Yet another weird SF fan

I'm a mathematician, a libertarian, and a science-fiction fan. Common sense? What's that?

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Yet another weird SF fan

Sunday, June 11, 2006

The Unevolved Evolutionist?

According to Ross Douthat's review of John Derbyshire's review of The Party of Death by Ramesh Ponnuru:

The Derb: I believe that there are few men more consistent in their conservatism than John Derbyshire - and by conservatism I really mean way, way old-fashioned conservatism, the kind that held sway not only before liberalism, not only before Christianity, but before what C.S. Lewis called the development of the Tao, and what Karen Armstrong calls "the Great Transformation." Derb has no interest in universals of any kind: his ethics are situational, his loyalties are tribal, his morals are instinctual. He is fond of the forms of his ancestral religion (Anglicanism, that is) and appreciative of religion's role in securing social peace, but he is generally dismissive of any religious system's truth claims, as he is dismissive of any system at all - save for the systems of modern science, because they offer immediate and tangible benefits to his bodily existence.
My first reaction was: So there is such a thing as the Neanderthal right!

My second reaction was: John Derbyshire hasn't been doing much evolving lately. This is strange since one of his pet theories is that the human species has been noticeably evolving in the past few thousand years:

A Left Creationist is a person who believes that with the emergence of modern man 50 or 100,000 years ago, Nature's creation—flash image of a 19th-century English gent with a long white beard—attained perfection, and that human beings have not undergone the slightest evolutionary change since, MOST CERTAINLY NOT by different geographical populations changing in different ways.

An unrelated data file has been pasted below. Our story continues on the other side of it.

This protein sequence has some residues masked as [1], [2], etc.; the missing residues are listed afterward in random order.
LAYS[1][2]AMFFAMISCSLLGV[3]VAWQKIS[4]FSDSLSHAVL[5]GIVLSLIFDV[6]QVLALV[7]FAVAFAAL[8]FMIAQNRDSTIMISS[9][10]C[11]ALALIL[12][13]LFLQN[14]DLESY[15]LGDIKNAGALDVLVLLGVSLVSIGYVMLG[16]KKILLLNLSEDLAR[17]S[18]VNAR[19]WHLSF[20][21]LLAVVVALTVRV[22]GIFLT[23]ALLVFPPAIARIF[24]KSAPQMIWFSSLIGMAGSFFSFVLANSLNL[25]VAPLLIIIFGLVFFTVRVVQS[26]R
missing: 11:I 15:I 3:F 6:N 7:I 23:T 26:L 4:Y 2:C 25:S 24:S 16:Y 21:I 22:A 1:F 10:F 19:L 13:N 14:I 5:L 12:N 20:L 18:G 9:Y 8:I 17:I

A Right Creationist is a person who believes that with the emergence of modern man 50 or 100,000 years ago, God's creation—flash image of an Old Testament deity with a long white beard—attained perfection, and that we have undergone no biological change since, only improvements in our moral understanding and better hopes of a happy afterlife.

Both the LC and RC positions are threatened by (a) a growing pile of evidence that human evolution has been chugging merrily along this past 50,000 years, and (b) that we shall soon be able to lend a hand, changing innate human nature in ways both desirable and not. These are the things that need our attention, and that we ought to be talking about. LCs and RCs, however, prefer to busy themselves with organizing cavalry charges against the oncoming Panzers.

If human beings have been evolving enough to notice and if “the Great Transformation” mentioned above is due to new genes achieving critical mass, then a prepaleoconservative (a proteroconservative?) just might have a shortage of them.

Maybe everybody but John Derbyshire has the new genes.


Anonymous Anonymous said...

This comment has been removed by a blog administrator.

9:53 AM  
Blogger Joseph said...

If you post the same comment on the Laumer entry—where it's bleeping relevant—it will not be deleted.

9:54 PM  

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